CONTACT: WINSTON BARCLAY
100 Old Public Library
Iowa City IA 52242
(319) 384-0073; fax (319) 384-0024
Release: April 27, 2001
Former IWP Director Clark Blaise will read from his acclaimed 'Time Lord'
IOWA CITY, Iowa -- UI emeritus faculty member Clark Blaise, a graduate of
the Iowa Writers Workshop and former director of the UI International
Writing Program, will read from "Time Lord: Sir Sanford Fleming and the
Creation of Standard Time" at 8 p.m. Friday, May 11 at the Prairie Lights
Bookstore in downtown Iowa City. The reading -- which is part of the "Live
from Prairie Lights" series hosted by Julie Englander on the UI radio
station WSUI, 910 AM -- is free and open to the public.
Blaises book is in part an account of the creation of standard time,
spearheaded by the 19th-century Canadian engineer Sanford Fleming, and in
part an exploration of the consequences of its creation. Blaise spent two
years doing research at the Canadian National Archives in Ottawa. The book
relies heavily on that research and on Blaises own "thinking about
time in all of its manifestations (political, cultural, scientific, personal)."
"As digital read-outs blink the time of day at us from watches, cell
phones, computer screens, pocket electronic calendars, billboard, and countless
places more, the passage of time seems ever harder to escape," says Adam
Hochschild, author of "King Leopolds Ghost." "Where did
all this begin? Clark Blaises lively history traces the modern system
of time zones back to its 19th-century origins. Its a fascinating story,
with imperial rivalry and an eccentric visionary at its heart, and the wonder
is that its not better known."
A starred review of "Time Lord" in Publishers Weekly declared
that Blaise: "presents an important history of ideas and examines how
this invisible yet remarkable technological achievement of the Victorian era,
a period marked by a dogged confidence in its own capacity for progress, changed
the world. Blaise writes with perfect pitch and graceful narrative; his most
beautiful chapter explores the ways that writers like Thomas Mann, Marcel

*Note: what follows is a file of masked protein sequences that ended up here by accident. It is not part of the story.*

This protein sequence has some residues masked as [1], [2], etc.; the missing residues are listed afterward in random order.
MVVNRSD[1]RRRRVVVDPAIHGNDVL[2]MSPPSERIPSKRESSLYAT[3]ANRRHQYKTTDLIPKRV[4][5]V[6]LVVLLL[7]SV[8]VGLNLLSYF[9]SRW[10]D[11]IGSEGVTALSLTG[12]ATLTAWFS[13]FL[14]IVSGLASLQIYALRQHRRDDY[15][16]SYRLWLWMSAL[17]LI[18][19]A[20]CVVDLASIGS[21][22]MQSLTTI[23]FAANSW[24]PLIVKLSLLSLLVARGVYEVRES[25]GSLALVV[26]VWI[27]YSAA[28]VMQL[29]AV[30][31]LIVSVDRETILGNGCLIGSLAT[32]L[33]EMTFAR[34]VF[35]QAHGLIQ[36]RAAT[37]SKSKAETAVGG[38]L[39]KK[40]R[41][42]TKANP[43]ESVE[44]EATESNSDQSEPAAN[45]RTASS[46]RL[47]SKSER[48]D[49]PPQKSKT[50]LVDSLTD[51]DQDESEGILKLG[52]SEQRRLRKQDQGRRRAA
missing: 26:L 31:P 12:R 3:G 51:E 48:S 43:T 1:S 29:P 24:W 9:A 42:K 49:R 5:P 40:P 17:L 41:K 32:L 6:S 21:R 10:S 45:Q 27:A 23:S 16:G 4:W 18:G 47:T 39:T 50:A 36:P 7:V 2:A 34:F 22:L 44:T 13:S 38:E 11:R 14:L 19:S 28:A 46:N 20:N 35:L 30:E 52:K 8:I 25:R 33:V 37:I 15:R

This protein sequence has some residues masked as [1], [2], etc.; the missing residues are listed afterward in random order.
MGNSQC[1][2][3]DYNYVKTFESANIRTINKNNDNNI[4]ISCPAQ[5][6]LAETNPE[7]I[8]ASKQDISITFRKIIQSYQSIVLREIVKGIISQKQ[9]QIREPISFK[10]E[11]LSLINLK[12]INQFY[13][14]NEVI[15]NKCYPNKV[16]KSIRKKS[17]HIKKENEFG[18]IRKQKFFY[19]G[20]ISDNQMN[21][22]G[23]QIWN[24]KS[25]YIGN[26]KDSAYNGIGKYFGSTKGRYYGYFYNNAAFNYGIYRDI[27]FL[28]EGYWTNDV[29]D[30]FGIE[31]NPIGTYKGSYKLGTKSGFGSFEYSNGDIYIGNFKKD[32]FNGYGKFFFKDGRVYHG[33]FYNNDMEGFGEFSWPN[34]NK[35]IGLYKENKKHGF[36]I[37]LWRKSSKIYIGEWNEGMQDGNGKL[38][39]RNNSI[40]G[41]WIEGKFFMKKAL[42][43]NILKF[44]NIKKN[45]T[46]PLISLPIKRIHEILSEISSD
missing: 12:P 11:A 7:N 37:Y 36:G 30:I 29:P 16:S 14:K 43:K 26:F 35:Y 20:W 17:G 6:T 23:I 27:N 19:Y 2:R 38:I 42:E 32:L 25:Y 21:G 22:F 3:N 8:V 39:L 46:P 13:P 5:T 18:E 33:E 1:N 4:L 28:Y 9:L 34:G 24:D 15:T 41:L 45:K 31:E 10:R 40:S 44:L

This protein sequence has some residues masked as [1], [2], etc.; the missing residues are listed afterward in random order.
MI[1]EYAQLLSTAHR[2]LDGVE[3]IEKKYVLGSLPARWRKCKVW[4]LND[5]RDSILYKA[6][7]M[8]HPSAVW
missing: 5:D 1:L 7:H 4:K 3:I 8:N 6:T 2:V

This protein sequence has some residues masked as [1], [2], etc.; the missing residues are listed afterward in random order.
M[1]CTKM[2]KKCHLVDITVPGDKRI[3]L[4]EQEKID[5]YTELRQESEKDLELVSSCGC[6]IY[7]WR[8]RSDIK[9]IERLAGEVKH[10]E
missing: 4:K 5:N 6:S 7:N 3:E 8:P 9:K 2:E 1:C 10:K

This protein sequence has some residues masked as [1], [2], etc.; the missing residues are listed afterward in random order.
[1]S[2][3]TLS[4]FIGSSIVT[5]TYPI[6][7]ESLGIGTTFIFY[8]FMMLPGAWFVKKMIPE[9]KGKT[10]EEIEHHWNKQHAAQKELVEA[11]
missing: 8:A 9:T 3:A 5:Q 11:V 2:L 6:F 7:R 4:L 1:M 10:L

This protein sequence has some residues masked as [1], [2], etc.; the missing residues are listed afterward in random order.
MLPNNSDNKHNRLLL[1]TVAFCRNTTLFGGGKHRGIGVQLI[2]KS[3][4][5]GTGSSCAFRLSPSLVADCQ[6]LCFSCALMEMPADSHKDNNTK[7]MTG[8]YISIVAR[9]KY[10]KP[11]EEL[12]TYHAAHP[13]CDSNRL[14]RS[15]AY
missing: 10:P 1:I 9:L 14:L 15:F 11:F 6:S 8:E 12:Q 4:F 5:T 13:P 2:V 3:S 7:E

Proust and Virginia Woolf manipulated time in their work even as they were
constrained by it.
"Every popular science book that comes down the pike these days is
compared by its publisher to Dava Sobels Longitude. But
this beautiful little book may really follow in Sobels footsteps."
Blaise was director of the IWP from 1990-98. During his tenure he worked
to strengthen the programs private-sector financial support. He also
succeeded in establishing important links with cultural agencies and commissions
abroad, including Argentinas Antorchas Foundation and organizations
in New Zealand, the Netherlands and elsewhere. Blaise retired from the UI
in 1998 and was succeeded in 2000 by Christopher Merrill, the current IWP
Blaise is the author of numerous books, including the short-story collections
"A North American Education," "Tribal Justice," "Resident
Alien" and "Man and His World," the novel "If I Were Me,"
and "I Had a Father," a post-modern autobiography written primarily
during his around-the-world travels as director of the IWP.
Blaise has received the Books in Canada Award, the Presidents Medal
for Best Story in Canada and the 1994 "Book of the Year" award from
the Canadian Booksellers Association for "I Had a Father."
He is married to the novelist Bharati Mukerjee, whom he met in Iowa City when
they were both students in the Writers Workshop, and they have written
several works together, notably the joint memoir "Days and Nights in
For more information on this reading, call the Prairie Lights bookstore
at 337-2681. For UI arts information, visit this address -- www.uiowa.edu/artsiowa
-- on the World Wide Web. To receive UI arts news by e-mail, contact <email@example.com>.